Ever wonder what a professional athlete would be doing if they didn’t play a sport for a living?
In Bradenton for spring training, Pittsburgh Pirates players responded to that question with a variety of answers.
They each drew on personal experiences or a passion in a different field.
Right-handed pitcher Jameson Taillon, who received the nod to start Pittsburgh’s home opener on April 2, said he’d probably be doing something related to physical therapy.
“Just being able to help people get back to their peak playing performance level,” Taillon said. “It’s cool. You get to see people come back the day after surgery and then rehabbing back to the best version of themselves, so that always interested me.”
Taillon has dealt with several injuries in his career — a bout with testicular cancer that required surgery and additional surgeries for a hernia and an elbow injury.
Just being able to help people get back to their peak playing performance level. It’s cool. You get to see people come back the day after surgery and then rehabbing back to the best version of themselves, so that always interested me.
Pittsburgh Pirates pitcher Jameson Taillon
Those injuries coupled with his passion and respect for other sports are also why Taillon would gravitate toward physical therapy.
“With a specialty in sports therapy would be something I’d be interested in,” Taillon said.
While in high school, Taillon said, he thought physical therapy within sports would be a good fit.
“So I thought something sport-related to where if I don’t get to play a sport the rest of my life, I get to be around sports,” Taillon said.
Joe Musgrove, a pitcher who won the 2017 World Series with the Houston Astros before a January trade shipped him to Pittsburgh, said he planned to study criminal justice before pro baseball came calling.
Musgrove’s father, Mark, was a homicide cop for 20 years and is now a private investigator.
“Growing up having him be my hero knowing that he was going out and risking his life every day for people that he didn’t even know was really admirable for me,” Musgrove said.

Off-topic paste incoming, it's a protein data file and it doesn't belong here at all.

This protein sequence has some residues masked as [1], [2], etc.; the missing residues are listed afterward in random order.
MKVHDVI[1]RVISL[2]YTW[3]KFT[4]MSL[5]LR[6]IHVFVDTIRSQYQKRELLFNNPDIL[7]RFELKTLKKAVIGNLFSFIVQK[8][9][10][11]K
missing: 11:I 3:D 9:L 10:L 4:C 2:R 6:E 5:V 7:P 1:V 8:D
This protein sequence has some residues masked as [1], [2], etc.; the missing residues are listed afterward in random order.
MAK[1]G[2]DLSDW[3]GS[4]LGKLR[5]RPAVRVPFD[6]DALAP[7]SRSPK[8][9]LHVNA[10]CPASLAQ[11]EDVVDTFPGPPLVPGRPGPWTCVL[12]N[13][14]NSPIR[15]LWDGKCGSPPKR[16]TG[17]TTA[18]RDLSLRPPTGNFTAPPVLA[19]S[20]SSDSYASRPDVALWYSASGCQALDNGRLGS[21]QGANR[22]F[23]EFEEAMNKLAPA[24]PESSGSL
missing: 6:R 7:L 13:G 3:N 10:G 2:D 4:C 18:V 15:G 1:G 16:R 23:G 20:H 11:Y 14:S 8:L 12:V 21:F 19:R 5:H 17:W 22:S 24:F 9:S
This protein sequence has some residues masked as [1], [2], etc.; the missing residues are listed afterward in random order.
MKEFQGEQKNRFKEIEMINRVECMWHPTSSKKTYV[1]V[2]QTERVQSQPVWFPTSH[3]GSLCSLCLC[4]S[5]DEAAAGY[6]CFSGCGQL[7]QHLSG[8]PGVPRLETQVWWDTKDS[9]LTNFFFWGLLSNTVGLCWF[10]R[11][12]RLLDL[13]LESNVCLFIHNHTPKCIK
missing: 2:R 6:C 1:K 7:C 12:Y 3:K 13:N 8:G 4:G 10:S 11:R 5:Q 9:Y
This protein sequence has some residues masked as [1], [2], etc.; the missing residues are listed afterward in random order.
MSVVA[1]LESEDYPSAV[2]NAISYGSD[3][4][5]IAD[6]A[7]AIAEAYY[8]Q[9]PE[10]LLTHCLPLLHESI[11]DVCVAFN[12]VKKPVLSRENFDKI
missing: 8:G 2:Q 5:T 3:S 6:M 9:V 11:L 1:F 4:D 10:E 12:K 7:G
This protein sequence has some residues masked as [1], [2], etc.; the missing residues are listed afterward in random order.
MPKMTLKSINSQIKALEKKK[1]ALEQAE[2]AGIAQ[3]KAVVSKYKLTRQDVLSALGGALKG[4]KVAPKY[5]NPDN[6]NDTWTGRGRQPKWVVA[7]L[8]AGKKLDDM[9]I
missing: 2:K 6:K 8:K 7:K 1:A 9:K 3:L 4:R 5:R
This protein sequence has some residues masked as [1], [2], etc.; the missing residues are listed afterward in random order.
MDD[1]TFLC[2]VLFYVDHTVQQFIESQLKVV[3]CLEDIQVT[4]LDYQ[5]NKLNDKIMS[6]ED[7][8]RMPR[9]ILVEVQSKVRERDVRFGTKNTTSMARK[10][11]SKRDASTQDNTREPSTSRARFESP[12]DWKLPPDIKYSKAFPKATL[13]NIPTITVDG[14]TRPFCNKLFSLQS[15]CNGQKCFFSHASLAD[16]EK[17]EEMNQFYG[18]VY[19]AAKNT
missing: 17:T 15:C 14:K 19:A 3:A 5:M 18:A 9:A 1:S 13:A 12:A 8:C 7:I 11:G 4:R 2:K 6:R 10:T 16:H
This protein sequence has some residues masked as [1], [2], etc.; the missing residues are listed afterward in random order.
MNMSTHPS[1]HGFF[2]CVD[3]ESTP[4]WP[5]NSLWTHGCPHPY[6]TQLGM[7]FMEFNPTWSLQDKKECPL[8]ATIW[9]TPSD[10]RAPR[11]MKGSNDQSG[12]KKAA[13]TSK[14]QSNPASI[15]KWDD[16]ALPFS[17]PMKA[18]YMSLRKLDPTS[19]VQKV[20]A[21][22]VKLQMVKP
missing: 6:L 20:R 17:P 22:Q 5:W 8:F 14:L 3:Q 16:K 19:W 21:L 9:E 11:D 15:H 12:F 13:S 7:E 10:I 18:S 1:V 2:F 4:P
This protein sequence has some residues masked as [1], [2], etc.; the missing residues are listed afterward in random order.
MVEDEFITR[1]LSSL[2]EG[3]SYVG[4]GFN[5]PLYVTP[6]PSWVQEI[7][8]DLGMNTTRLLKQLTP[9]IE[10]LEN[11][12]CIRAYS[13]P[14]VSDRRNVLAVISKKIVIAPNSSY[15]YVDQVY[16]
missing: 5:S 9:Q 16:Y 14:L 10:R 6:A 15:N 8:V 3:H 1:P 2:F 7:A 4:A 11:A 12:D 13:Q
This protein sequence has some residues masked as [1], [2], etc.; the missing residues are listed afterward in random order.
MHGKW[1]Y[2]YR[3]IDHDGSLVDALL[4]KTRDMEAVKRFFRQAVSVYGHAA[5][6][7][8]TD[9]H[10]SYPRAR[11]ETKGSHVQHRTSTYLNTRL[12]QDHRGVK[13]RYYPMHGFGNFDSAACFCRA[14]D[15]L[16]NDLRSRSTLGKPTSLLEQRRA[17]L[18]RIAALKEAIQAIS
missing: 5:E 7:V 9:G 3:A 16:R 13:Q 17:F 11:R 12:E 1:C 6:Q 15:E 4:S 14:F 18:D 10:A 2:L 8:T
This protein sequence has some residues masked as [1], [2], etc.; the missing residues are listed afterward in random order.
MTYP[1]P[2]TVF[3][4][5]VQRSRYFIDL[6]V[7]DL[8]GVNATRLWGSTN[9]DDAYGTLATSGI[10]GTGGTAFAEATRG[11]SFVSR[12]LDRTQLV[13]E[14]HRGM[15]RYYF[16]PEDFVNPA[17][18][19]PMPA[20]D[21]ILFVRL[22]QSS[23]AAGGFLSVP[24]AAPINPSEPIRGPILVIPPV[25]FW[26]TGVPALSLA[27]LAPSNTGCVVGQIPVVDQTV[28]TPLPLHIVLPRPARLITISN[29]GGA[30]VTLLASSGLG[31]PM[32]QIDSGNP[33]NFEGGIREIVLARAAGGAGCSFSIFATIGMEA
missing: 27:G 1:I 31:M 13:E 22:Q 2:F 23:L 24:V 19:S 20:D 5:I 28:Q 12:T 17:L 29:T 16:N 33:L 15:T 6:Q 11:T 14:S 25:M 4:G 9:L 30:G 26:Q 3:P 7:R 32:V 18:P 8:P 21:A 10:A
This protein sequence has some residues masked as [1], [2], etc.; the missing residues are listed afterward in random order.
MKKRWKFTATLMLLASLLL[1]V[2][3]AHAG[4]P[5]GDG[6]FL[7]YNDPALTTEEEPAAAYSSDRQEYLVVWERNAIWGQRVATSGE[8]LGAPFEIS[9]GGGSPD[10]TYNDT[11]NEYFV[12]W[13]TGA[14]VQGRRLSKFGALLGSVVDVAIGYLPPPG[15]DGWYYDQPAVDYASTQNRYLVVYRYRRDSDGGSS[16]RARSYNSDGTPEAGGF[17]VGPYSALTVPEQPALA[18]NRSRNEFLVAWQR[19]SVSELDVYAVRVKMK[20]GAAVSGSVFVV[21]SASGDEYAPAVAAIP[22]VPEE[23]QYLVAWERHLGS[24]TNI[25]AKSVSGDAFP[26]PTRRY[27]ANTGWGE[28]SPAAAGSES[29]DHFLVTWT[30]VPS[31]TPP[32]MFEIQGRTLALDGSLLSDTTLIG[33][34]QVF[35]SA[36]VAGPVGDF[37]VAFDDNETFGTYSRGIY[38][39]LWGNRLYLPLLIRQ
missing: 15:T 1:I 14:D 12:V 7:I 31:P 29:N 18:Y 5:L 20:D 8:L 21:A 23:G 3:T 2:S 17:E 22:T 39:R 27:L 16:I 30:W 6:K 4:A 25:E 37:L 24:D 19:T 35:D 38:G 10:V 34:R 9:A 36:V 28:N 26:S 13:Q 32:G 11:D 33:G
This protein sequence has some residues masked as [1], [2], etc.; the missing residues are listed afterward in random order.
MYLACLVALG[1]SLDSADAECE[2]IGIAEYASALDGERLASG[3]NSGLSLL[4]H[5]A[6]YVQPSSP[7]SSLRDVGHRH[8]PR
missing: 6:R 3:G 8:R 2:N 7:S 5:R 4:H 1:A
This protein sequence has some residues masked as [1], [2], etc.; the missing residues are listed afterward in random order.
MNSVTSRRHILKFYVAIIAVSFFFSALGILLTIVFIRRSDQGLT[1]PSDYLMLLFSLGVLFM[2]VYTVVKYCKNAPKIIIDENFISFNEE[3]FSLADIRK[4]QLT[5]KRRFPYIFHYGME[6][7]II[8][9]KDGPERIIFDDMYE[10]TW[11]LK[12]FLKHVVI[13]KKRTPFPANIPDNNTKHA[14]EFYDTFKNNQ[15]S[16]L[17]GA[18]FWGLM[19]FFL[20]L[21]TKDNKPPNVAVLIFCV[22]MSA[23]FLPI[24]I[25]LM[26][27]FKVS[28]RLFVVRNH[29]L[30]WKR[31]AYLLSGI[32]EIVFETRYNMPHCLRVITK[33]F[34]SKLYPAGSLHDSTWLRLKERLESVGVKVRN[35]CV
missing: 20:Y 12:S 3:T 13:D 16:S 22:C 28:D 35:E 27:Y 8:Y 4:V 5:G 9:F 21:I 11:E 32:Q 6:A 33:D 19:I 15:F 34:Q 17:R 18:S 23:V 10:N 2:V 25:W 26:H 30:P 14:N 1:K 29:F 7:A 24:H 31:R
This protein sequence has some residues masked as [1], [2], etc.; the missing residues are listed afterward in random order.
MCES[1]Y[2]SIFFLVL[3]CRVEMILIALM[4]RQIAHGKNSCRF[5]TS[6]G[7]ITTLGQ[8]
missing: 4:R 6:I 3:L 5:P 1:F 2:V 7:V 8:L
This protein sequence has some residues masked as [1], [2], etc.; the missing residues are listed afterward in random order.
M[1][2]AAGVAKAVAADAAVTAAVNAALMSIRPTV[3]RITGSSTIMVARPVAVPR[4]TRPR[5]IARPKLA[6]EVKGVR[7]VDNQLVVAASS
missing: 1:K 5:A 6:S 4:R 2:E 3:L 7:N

Looking deeper into the stories and going out, knocking on doors and asking questions. And piecing the puzzle together.
Pittsburgh Pirates pitcher Joe Musgrove
Being heavily involved in sports while growing up in California, Musgrove said it would be hard to imagine not having baseball as a part of his life.
Though the mind games behind being a detective always fascinated Musgrove, he said.
“Looking deeper into the stories and going out, knocking on doors and asking questions,” Musgrove said. “And piecing the puzzle together.”
One particular case his father handled stood out to Musgrove on Monday before the Pirates played the Minnesota Twins at LECOM Park.
There were a bunch of criminals robbing grocery and liquor stores in the Logan Heights area of San Diego, Musgrove said.
Musgrove said there was a call about the latest robbery and all units were heading to the scene to try to follow a trail from there.
“My dad’s mind operated different,” Musgrove said. “He actually went up to a peak point in the city, got up high on a hill and just watched. Was drinking a cup of coffee and just kind of watching the city. And sure enough, within five, 10 minutes, he sees a car going down a back alley with no lights on.
“So he takes his car down there, pulls the guy over and ends up arresting the guys right there on the spot. ... It’s just the way his mind worked. He didn’t rush to the problem. He stood back and tried to evaluate.”
Right-handed pitcher Chad Kuhl studied history before switching to communications in college. Kuhl, who is three semesters shy of a communications degree, said he’d possibly be broadcasting or be a history teacher if he wasn’t a professional baseball player.
“I really enjoyed U.S. history, but I changed really because my second year we were getting into Ancient Mesopotamia,” Kuhl said. “Just stuff that was hard to follow along.”
Kuhl said he enjoys the World War II or any war-type history as well as presidential and conspiracy-type stuff.
“It was just a really cool time in history,” Kuhl said of World War II. “Obviously, World War I, the Great War, changed the way warfare was fought. But it’s really cool to see America’s dominance and we were kind of neutral until Pearl Harbor.
“And then we were like, ‘OK.’ And then our aid did a lot of good. Then fighting a war on two fronts, really special. Really cool.”